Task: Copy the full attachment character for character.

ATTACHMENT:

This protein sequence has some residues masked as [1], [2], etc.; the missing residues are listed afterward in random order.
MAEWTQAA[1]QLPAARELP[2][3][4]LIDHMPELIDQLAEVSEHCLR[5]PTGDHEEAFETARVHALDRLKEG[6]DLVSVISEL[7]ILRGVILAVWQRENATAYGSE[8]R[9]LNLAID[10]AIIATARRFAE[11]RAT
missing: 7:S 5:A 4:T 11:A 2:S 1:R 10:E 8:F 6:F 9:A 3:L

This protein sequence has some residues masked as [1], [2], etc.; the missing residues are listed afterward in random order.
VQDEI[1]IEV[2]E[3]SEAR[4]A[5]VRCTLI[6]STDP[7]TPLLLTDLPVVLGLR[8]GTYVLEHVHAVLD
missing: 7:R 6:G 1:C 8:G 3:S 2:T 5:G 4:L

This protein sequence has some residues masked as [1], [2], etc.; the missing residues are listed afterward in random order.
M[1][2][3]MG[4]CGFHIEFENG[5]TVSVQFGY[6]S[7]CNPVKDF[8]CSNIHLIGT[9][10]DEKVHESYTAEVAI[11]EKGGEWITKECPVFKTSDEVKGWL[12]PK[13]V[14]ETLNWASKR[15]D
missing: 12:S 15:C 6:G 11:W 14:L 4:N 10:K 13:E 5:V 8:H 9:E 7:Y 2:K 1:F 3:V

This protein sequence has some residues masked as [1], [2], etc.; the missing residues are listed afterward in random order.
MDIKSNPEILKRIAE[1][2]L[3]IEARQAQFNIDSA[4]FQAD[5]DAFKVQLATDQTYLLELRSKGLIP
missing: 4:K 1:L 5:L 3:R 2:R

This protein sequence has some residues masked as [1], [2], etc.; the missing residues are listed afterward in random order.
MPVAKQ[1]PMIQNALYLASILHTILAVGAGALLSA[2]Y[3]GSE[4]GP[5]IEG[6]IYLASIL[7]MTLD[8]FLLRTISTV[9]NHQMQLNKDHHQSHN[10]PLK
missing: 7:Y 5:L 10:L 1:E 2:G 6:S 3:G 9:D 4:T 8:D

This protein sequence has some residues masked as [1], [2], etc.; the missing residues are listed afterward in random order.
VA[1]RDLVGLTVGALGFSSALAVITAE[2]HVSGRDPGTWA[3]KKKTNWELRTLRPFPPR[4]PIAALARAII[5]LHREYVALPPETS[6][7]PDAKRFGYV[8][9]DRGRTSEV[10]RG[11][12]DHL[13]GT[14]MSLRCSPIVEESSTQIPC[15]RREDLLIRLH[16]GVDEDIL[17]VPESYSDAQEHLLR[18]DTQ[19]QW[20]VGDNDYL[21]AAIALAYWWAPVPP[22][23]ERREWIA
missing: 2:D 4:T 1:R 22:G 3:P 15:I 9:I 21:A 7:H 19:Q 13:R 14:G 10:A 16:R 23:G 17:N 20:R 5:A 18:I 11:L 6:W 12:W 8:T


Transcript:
This protein sequence has some residues masked as [1], [2], etc.; the missing residues are listed afterward in random order.
MAEWTQAA[1]QLPAARELP[2][3][4]LIDHMPELIDQLAEVSEHCLR[5]PTGDHEEAFETARVHALDRLKEG[6]DLVSVISEL[7]ILRGVILAVWQRENATAYGSE[8]R[9]LNLAID[10]AIIATARRFAE[11]RAT
missing: 7:S 5:A 4:T 11:A 2:S 1:R 10:E 8:F 6:F 9:A 3:L

This protein sequence has some residues masked as [1], [2], etc.; the missing residues are listed afterward in random order.
VQDEI[1]IEV[2]E[3]SEAR[4]A[5]VRCTLI[6]STDP[7]TPLLLTDLPVVLGLR[8]GTYVLEHVHAVLD
missing: 7:R 6:G 1:C 8:G 3:S 2:T 5:G 4:L

This protein sequence has some residues masked as [1], [2], etc.; the missing residues are listed afterward in random order.
M[1][2][3]MG[4]CGFHIEFENG[5]TVSVQFGY[6]S[7]CNPVKDF[8]CSNIHLIGT[9][10]DEKVHESYTAEVAI[11]EKGGEWITKECPVFKTSDEVKGWL[12]PK[13]V[14]ETLNWASKR[15]D
missing: 12:S 15:C 6:G 11:W 14:L 4:N 10:K 13:E 5:V 8:H 9:E 7:Y 2:K 1:F 3:V

This protein sequence has some residues masked as [1], [2], etc.; the missing residues are listed afterward in random order.
MDIKSNPEILKRIAE[1][2]L[3]IEARQAQFNIDSA[4]FQAD[5]DAFKVQLATDQTYLLELRSKGLIP
missing: 4:K 1:L 5:L 3:R 2:R

This protein sequence has some residues masked as [1], [2], etc.; the missing residues are listed afterward in random order.
MPVAKQ[1]PMIQNALYLASILHTILAVGAGALLSA[2]Y[3]GSE[4]GP[5]IEG[6]IYLASIL[7]MTLD[8]FLLRTISTV[9]NHQMQLNKDHHQSHN[10]PLK
missing: 7:Y 5:L 10:L 1:E 2:G 6:S 3:G 9:D 4:T 8:D

This protein sequence has some residues masked as [1], [2], etc.; the missing residues are listed afterward in random order.
VA[1]RDLVGLTVGALGFSSALAVITAE[2]HVSGRDPGTWA[3]KKKTNWELRTLRPFPPR[4]PIAALARAII[5]LHREYVALPPETS[6][7]PDAKRFGYV[8][9]DRGRTSEV[10]RG[11][12]DHL[13]GT[14]MSLRCSPIVEESSTQIPC[15]RREDLLIRLH[16]GVDEDIL[17]VPESYSDAQEHLLR[18]DTQ[19]QW[20]VGDNDYL[21]AAIALAYWWAPVPP[22][23]ERREWIA
missing: 2:D 4:T 1:R 22:G 3:P 15:I 9:I 21:A 7:H 19:Q 13:R 14:G 10:A 16:R 23:G 17:N 20:R 5:A 18:I 11:L 6:W 12:W 8:T